The CPA finds some processing that is at a higher risk of causing harm to Consumers. This includes the selling of any personal data, the processing of sensitive personal data, or profiling or targeted advertising that could cause substantial injury to a Consumer. Because of this higher chance of causing harm, the law requires businesses to perform a Data Protection Assessment to process this kind of data. The Assessment will need to show the benefits to all parties for processing the data and weigh those benefits against the risk to the Consumer, factoring in all relevant safeguards. Businesses must keep this Assessment on hand so that if the Attorney General requests it, it can be turned over at once. This will only apply to data collected after July 1, 2023, and not before.


The new colorado privacy act gives the Colorado Attorney General the exclusive authority to enforce the law—there is no private right of action allowing individuals to sue businesses for violations of the CPA. In addition, the Attorney General must give notice of violation to a business with a sixty-day cure period. Only after that time has elapsed and a company is still not in compliance with the law may the Attorney General take enforcement measures. The Attorney General will prosecute a violation of the statute as a deceptive trade practice. Consequences of deceptive trade practices may include any of the following:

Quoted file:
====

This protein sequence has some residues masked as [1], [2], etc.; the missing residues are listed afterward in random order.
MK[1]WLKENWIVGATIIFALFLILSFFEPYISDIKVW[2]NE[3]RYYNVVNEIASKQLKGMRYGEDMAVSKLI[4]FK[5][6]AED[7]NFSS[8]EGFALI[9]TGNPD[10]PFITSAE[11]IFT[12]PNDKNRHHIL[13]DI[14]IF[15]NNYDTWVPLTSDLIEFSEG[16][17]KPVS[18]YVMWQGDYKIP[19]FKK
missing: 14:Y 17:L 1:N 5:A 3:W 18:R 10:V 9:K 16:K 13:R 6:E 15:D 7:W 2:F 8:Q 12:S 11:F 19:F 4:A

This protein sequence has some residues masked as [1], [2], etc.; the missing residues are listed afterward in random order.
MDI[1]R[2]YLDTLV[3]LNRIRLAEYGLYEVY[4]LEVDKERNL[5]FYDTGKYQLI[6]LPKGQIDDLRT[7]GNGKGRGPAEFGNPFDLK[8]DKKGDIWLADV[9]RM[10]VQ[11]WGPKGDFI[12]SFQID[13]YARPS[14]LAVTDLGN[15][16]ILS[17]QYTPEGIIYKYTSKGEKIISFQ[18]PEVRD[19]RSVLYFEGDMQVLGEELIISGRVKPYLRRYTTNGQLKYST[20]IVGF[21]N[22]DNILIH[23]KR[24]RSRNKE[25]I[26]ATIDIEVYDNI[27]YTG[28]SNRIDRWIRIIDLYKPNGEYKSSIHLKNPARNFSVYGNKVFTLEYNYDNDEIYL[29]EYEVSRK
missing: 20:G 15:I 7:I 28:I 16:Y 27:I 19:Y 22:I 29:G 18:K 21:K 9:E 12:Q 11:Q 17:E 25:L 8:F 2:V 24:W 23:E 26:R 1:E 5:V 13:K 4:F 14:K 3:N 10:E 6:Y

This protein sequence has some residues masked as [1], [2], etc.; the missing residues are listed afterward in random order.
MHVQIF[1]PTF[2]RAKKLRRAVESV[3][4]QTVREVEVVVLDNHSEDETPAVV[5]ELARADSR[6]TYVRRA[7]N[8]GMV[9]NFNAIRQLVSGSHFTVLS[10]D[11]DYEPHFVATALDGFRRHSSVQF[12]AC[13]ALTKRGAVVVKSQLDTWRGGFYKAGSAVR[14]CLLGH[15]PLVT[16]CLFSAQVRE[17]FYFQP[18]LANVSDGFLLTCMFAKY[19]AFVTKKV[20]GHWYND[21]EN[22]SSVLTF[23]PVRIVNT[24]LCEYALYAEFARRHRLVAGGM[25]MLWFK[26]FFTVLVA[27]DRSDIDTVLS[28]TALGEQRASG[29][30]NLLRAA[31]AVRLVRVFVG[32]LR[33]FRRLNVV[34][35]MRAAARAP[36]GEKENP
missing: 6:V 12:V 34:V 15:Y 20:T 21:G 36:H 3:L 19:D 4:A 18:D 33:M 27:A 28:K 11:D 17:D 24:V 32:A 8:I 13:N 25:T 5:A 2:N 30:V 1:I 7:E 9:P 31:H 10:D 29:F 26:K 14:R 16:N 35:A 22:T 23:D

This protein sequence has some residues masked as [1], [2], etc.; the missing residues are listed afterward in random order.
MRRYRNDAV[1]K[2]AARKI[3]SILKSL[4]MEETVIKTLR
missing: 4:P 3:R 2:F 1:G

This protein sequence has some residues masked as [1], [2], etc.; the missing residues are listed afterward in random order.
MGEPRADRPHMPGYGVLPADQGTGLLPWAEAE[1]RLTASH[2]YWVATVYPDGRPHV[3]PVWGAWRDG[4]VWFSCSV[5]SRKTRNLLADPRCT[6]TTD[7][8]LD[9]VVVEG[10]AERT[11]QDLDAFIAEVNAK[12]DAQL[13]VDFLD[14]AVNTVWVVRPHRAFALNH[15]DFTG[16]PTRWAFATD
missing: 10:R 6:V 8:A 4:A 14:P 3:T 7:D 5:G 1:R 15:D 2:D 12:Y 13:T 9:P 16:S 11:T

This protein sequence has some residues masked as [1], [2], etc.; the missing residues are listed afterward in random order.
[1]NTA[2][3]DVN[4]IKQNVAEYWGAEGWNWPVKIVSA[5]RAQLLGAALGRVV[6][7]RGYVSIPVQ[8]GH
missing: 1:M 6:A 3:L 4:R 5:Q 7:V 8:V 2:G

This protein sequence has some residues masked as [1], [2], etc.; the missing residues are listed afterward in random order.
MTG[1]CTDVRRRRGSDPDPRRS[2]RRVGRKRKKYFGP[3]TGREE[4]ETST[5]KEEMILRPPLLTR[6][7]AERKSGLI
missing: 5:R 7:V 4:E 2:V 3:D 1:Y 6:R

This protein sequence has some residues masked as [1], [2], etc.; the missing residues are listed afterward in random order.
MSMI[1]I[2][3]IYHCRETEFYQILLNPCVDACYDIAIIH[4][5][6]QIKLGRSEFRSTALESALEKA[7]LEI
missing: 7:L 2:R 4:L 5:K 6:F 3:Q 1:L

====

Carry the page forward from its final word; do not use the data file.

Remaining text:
• Court restraining order,
  • Court injunction,
  • $2,000 per violation, not to exceed $500,000 in total for any related series of violations, and
  • $10,00 per violation if the Consumer is 60 years old or older, with no cap.

In addition, the CPA has given the Attorney General rule making authority in two areas. First, for Universal Opt-Out requirements and specifications. Second, an option for companies to use a good faith reliance defense against the requirements of the new law.

SixFifty Can Help

The CPA has many aspects that are similar to other privacy laws so that businesses already in compliance or aware of other laws will be familiar with many of these new requirements. However, there are enough differences, in exemptions and compliance, that consulting a data privacy expert is highly recommended if you conduct any business in Colorado. SixFifty will be releasing a data privacy tool soon to help businesses assess if the law applies to them and if so to what extent. In addition, SixFifty will give companies the tools they need to follow the law, well before the enforcement date of January 1, 2023. Please feel free to reach out to our data privacy experts for any questions you may have.

Alexandria Autrey

Written by Alexandria Autrey